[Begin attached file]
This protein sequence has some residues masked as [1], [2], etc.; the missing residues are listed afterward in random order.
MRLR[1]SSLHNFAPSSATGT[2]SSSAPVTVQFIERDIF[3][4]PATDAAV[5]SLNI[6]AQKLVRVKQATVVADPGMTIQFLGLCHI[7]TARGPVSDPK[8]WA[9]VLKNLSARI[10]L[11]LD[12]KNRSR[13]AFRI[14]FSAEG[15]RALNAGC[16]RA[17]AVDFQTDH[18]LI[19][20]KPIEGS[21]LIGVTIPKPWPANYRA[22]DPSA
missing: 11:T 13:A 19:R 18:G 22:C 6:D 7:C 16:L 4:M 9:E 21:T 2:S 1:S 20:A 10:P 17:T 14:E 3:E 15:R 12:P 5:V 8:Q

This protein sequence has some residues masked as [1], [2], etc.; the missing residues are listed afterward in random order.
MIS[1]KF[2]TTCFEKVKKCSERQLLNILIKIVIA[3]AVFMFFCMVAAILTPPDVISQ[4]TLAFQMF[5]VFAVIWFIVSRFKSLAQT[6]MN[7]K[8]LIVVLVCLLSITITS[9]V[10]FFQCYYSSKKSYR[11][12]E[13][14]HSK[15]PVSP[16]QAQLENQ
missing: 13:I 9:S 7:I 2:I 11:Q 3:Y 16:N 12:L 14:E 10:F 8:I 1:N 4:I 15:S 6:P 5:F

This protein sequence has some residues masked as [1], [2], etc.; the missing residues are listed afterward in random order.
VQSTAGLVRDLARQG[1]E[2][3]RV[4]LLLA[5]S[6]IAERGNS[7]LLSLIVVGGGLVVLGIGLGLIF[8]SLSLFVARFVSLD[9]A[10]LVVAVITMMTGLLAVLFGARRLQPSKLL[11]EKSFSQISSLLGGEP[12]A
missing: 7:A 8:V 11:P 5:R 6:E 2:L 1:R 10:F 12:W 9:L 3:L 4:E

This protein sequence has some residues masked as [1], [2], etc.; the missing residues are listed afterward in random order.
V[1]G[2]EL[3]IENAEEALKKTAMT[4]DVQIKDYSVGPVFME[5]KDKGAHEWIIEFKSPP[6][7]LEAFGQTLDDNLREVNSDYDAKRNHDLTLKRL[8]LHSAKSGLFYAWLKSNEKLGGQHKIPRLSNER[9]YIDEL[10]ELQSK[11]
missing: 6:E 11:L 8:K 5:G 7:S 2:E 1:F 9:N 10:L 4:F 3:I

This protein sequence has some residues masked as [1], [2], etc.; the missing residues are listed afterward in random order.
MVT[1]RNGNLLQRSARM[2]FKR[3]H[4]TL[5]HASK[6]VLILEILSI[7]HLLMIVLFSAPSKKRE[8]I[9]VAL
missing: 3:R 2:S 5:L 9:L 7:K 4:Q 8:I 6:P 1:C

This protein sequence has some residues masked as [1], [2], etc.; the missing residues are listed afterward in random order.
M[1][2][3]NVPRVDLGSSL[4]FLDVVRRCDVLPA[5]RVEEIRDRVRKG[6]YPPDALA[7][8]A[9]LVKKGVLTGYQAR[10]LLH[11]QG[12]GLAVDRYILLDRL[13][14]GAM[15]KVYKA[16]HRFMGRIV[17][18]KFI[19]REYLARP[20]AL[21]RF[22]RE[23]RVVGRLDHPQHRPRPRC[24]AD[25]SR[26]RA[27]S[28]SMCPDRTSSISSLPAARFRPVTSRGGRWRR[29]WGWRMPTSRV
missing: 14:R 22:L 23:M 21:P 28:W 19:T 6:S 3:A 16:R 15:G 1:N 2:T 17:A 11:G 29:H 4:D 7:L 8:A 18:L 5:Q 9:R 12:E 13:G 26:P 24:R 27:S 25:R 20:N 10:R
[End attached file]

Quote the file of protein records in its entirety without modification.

This protein sequence has some residues masked as [1], [2], etc.; the missing residues are listed afterward in random order.
MRLR[1]SSLHNFAPSSATGT[2]SSSAPVTVQFIERDIF[3][4]PATDAAV[5]SLNI[6]AQKLVRVKQATVVADPGMTIQFLGLCHI[7]TARGPVSDPK[8]WA[9]VLKNLSARI[10]L[11]LD[12]KNRSR[13]AFRI[14]FSAEG[15]RALNAGC[16]RA[17]AVDFQTDH[18]LI[19][20]KPIEGS[21]LIGVTIPKPWPANYRA[22]DPSA
missing: 11:T 13:A 19:R 18:G 22:C 6:D 7:C 16:L 4:M 9:E 21:T 2:S 1:S 20:A 10:P 17:T 14:E 3:E 15:R 12:P 5:V 8:Q

This protein sequence has some residues masked as [1], [2], etc.; the missing residues are listed afterward in random order.
MIS[1]KF[2]TTCFEKVKKCSERQLLNILIKIVIA[3]AVFMFFCMVAAILTPPDVISQ[4]TLAFQMF[5]VFAVIWFIVSRFKSLAQT[6]MN[7]K[8]LIVVLVCLLSITITS[9]V[10]FFQCYYSSKKSYR[11][12]E[13][14]HSK[15]PVSP[16]QAQLENQ
missing: 13:I 9:S 7:I 2:I 11:Q 3:Y 16:N 12:L 14:E 10:F 8:I 1:N 4:I 15:S 6:P 5:F

This protein sequence has some residues masked as [1], [2], etc.; the missing residues are listed afterward in random order.
VQSTAGLVRDLARQG[1]E[2][3]RV[4]LLLA[5]S[6]IAERGNS[7]LLSLIVVGGGLVVLGIGLGLIF[8]SLSLFVARFVSLD[9]A[10]LVVAVITMMTGLLAVLFGARRLQPSKLL[11]EKSFSQISSLLGGEP[12]A
missing: 7:A 8:V 11:P 5:R 6:E 2:L 1:R 10:F 12:W 9:L 3:L 4:E

This protein sequence has some residues masked as [1], [2], etc.; the missing residues are listed afterward in random order.
V[1]G[2]EL[3]IENAEEALKKTAMT[4]DVQIKDYSVGPVFME[5]KDKGAHEWIIEFKSPP[6][7]LEAFGQTLDDNLREVNSDYDAKRNHDLTLKRL[8]LHSAKSGLFYAWLKSNEKLGGQHKIPRLSNER[9]YIDEL[10]ELQSK[11]
missing: 6:E 11:L 8:K 5:G 7:S 2:E 1:F 9:N 10:L 4:F 3:I

This protein sequence has some residues masked as [1], [2], etc.; the missing residues are listed afterward in random order.
MVT[1]RNGNLLQRSARM[2]FKR[3]H[4]TL[5]HASK[6]VLILEILSI[7]HLLMIVLFSAPSKKRE[8]I[9]VAL
missing: 3:R 2:S 5:L 9:L 7:K 4:Q 8:I 6:P 1:C

This protein sequence has some residues masked as [1], [2], etc.; the missing residues are listed afterward in random order.
M[1][2][3]NVPRVDLGSSL[4]FLDVVRRCDVLPA[5]RVEEIRDRVRKG[6]YPPDALA[7][8]A[9]LVKKGVLTGYQAR[10]LLH[11]QG[12]GLAVDRYILLDRL[13][14]GAM[15]KVYKA[16]HRFMGRIV[17][18]KFI[19]REYLARP[20]AL[21]RF[22]RE[23]RVVGRLDHPQHRPRPRC[24]AD[25]SR[26]RA[27]S[28]SMCPDRTSSISSLPAARFRPVTSRGGRWRR[29]WGWRMPTSRV
missing: 14:R 22:L 23:M 21:P 28:W 19:T 6:S 3:A 16:R 15:G 1:N 2:T 17:A 11:G 29:H 4:D 7:L 8:A 18:L 5:Q 9:R 12:E 13:G 26:P 24:R 27:S 25:R 20:N 10:R